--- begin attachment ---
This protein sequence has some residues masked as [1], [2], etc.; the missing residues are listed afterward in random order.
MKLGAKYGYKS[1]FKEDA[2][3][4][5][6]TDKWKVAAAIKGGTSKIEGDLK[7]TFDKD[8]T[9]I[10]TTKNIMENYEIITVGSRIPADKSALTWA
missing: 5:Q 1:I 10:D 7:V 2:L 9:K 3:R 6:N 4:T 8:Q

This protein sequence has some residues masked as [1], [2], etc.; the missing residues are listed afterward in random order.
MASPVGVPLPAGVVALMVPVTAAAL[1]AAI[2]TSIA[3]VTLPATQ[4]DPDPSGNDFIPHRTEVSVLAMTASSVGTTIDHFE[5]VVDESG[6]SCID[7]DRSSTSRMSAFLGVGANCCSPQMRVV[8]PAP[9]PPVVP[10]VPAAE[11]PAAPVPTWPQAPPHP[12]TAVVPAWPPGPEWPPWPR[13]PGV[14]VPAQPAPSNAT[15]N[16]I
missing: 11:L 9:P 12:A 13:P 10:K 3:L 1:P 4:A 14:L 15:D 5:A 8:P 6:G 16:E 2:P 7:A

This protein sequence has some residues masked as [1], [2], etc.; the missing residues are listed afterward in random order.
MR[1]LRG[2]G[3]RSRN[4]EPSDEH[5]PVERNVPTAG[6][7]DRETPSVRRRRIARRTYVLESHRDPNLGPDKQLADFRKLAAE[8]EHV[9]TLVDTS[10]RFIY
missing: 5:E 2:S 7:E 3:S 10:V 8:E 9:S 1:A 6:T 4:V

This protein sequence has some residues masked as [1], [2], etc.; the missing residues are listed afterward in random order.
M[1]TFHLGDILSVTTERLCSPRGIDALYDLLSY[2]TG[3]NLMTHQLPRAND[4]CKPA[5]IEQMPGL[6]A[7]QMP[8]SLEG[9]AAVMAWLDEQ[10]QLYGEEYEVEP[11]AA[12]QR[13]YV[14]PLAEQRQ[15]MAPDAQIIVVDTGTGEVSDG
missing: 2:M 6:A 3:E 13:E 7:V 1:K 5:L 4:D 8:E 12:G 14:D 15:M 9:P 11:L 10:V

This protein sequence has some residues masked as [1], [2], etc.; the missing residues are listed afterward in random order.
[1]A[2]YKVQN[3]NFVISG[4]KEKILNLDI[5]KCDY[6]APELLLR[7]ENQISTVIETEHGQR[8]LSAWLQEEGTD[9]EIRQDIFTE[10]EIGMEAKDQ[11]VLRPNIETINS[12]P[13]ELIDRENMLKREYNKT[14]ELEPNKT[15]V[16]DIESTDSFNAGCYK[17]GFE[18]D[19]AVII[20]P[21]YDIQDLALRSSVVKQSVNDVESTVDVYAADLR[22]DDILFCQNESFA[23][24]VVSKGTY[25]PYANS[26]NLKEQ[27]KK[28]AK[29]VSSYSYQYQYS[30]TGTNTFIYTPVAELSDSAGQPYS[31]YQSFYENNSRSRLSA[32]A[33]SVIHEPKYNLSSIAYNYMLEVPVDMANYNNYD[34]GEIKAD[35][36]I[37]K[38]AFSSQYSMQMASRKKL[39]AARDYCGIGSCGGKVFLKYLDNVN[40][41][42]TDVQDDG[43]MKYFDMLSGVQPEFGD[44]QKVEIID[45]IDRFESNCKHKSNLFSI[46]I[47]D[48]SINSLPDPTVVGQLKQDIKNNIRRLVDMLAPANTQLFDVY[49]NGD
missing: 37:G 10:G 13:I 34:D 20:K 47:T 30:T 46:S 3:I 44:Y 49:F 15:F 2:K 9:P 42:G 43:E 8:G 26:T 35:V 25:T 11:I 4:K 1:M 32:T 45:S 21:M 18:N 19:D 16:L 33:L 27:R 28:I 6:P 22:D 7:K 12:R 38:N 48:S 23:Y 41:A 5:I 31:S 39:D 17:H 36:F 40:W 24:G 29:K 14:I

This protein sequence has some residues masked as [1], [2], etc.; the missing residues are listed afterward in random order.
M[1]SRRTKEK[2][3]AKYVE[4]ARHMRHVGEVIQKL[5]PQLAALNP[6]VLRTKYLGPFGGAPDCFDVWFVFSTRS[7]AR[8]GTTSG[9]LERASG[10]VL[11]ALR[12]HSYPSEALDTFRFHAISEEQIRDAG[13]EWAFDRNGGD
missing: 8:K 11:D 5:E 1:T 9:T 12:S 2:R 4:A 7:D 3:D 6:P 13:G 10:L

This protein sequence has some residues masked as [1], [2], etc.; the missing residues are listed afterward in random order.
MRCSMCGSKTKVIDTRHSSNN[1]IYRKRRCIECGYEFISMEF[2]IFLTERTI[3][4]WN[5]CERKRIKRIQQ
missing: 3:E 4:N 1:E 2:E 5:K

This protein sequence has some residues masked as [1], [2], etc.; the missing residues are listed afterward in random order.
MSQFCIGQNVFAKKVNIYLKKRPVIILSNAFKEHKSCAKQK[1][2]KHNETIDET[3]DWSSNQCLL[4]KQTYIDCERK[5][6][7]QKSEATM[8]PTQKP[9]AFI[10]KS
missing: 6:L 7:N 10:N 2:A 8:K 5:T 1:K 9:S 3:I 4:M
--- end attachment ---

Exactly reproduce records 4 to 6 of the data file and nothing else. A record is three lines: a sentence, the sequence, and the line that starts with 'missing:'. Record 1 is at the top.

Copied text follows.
This protein sequence has some residues masked as [1], [2], etc.; the missing residues are listed afterward in random order.
M[1]TFHLGDILSVTTERLCSPRGIDALYDLLSY[2]TG[3]NLMTHQLPRAND[4]CKPA[5]IEQMPGL[6]A[7]QMP[8]SLEG[9]AAVMAWLDEQ[10]QLYGEEYEVEP[11]AA[12]QR[13]YV[14]PLAEQRQ[15]MAPDAQIIVVDTGTGEVSDG
missing: 2:M 6:A 3:E 13:E 7:V 1:K 5:L 4:D 8:E 12:G 14:D 15:M 9:P 11:L 10:V

This protein sequence has some residues masked as [1], [2], etc.; the missing residues are listed afterward in random order.
[1]A[2]YKVQN[3]NFVISG[4]KEKILNLDI[5]KCDY[6]APELLLR[7]ENQISTVIETEHGQR[8]LSAWLQEEGTD[9]EIRQDIFTE[10]EIGMEAKDQ[11]VLRPNIETINS[12]P[13]ELIDRENMLKREYNKT[14]ELEPNKT[15]V[16]DIESTDSFNAGCYK[17]GFE[18]D[19]AVII[20]P[21]YDIQDLALRSSVVKQSVNDVESTVDVYAADLR[22]DDILFCQNESFA[23][24]VVSKGTY[25]PYANS[26]NLKEQ[27]KK[28]AK[29]VSSYSYQYQYS[30]TGTNTFIYTPVAELSDSAGQPYS[31]YQSFYENNSRSRLSA[32]A[33]SVIHEPKYNLSSIAYNYMLEVPVDMANYNNYD[34]GEIKAD[35][36]I[37]K[38]AFSSQYSMQMASRKKL[39]AARDYCGIGSCGGKVFLKYLDNVN[40][41][42]TDVQDDG[43]MKYFDMLSGVQPEFGD[44]QKVEIID[45]IDRFESNCKHKSNLFSI[46]I[47]D[48]SINSLPDPTVVGQLKQDIKNNIRRLVDMLAPANTQLFDVY[49]NGD
missing: 37:G 10:G 13:I 34:D 20:K 47:T 30:T 46:S 3:I 44:Y 49:F 15:F 2:K 9:P 42:G 43:E 8:G 26:T 35:V 25:T 11:I 4:K 1:M 32:T 45:S 21:M 18:N 19:D 16:L 33:L 27:R 28:I 6:P 22:D 7:K 12:R 38:N 48:S 23:Y 41:A 5:I 31:S 39:D 17:H 36:F 40:W 24:G 29:K 14:I

This protein sequence has some residues masked as [1], [2], etc.; the missing residues are listed afterward in random order.
M[1]SRRTKEK[2][3]AKYVE[4]ARHMRHVGEVIQKL[5]PQLAALNP[6]VLRTKYLGPFGGAPDCFDVWFVFSTRS[7]AR[8]GTTSG[9]LERASG[10]VL[11]ALR[12]HSYPSEALDTFRFHAISEEQIRDAG[13]EWAFDRNGGD
missing: 8:K 11:D 5:E 1:T 9:T 12:S 2:R 4:A 7:D 3:D 6:P 13:G 10:L